Nationalism In India


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Nationalism In India

  2. 2. Concept  First World War , khilafat and non-cooperation  Differing strands within the movements  Towards Civil Disobedience  The Sense Of Collective Belonging
  3. 3. Section A The First world War , Khilafat and Non cooperation  The First World war (1914 – 1918 ) turning point in the history of national movement and creating a new political and economic situation . National movement - Influenced new social groups , and developed new modes of struggle - Offered opportunity to demand concessions from Britain - Resulted in hardships :-
  4. 4. Concept  The struggle for independence and growth of nationalism in India took place simultaneously  The idea of India as a nation , as one entity , took deep roots only when the anti – colonial movement began in India . A bond was created between different groups because everyone shared the burden of imperialism and oppression  It took a leader of unquestionable ability – Mahatma Gandhi – from 1920‟s how the congress  Developed the national movement how it brought social groups together .  This chapter is utterly based on NATIONALISM - its growth and popularity amongst all Indians
  5. 5.  Hardships Suffered During The World War Huge Increase in defence expenditure Rise in prices (Double of what they were in 1913) Famines or crop failures (19181921) Result – According To Census 1921 Result:- Great (12 – 13 million Suffering to people died )  Gandhi Emerged with his new common mancolonial struggle idea of anti-
  6. 6. New Idea - Satyagraha  A novel way of fighting the colonial rule . A mass agitation , nonaggressive and peaceful against injustice and oppression .  Since India could not match Britain in force of arms  violent course would not win independence  Satyagraha means insistence of truth  Not weapon of weak but of the strong  Not a physical but moral force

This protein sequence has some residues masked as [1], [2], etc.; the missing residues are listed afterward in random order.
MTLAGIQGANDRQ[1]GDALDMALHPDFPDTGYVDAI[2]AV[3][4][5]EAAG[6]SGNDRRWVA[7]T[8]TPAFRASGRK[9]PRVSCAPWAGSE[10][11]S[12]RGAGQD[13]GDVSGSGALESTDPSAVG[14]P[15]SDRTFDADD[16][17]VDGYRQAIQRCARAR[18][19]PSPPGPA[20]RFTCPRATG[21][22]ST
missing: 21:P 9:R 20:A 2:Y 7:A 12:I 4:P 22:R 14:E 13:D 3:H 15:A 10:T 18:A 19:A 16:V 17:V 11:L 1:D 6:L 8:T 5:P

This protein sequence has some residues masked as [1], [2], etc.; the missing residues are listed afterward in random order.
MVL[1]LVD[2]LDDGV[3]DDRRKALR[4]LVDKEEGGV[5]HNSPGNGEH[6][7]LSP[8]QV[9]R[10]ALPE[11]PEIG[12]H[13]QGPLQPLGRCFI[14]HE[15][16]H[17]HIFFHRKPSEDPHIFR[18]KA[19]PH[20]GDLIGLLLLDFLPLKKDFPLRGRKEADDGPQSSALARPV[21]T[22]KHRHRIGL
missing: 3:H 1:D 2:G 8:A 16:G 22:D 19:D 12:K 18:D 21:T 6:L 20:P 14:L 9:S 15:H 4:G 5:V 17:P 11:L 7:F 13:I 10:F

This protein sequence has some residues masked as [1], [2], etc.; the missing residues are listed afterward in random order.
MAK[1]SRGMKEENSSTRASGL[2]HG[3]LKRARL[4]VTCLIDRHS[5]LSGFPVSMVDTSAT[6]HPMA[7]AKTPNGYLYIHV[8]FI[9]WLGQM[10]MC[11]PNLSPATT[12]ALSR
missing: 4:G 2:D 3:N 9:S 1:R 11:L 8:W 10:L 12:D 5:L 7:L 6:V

7. 7. Gandhiji organised Satyagraha movements 1)In champaran Bihar (1916)  Peasant rose against the unjust plantation system 2)Satyagraha in Kheda district in Gujarat (1917) Relaxation of taxes due to famine 3) In Ahmedabad (1918)  Amongst Cotton mill workers
  8. 8. The Rowlatt Act  In 1919 the imperial Legislative Council passed the act , despite the opposition.  Giving the government immense powers to detail political prisoners without trial and repress political activities Response of Gandhiji- Wanted a non- violent civil disobedience against such a repressive law . He organised a Hartal on April 6 , 1919
  9. 9. Consequence of the hartal  Rallies organized in various cities  Workers strike in railway workshops , shops closed down  The British government panicked and arrested nationalist  Police fired in Amritsar (April 10 ) on a peaceful procession Result- Attacks on post offices , banks , railways. General Dyer imposed Martial Law in Amritsar
  10. 10. 13 April 1919  Jallian walla Bagh massacre took place .  Peaceful meeting was fired upon by General Dyer , after blocking all the exits points  Hundreds of innocent people got killed . Bases of massacre – Dyer wanted to strike terror in hearts Result – lead to strike , clashes with police and attacks on government buildings ,hence Gandhiji called off the movement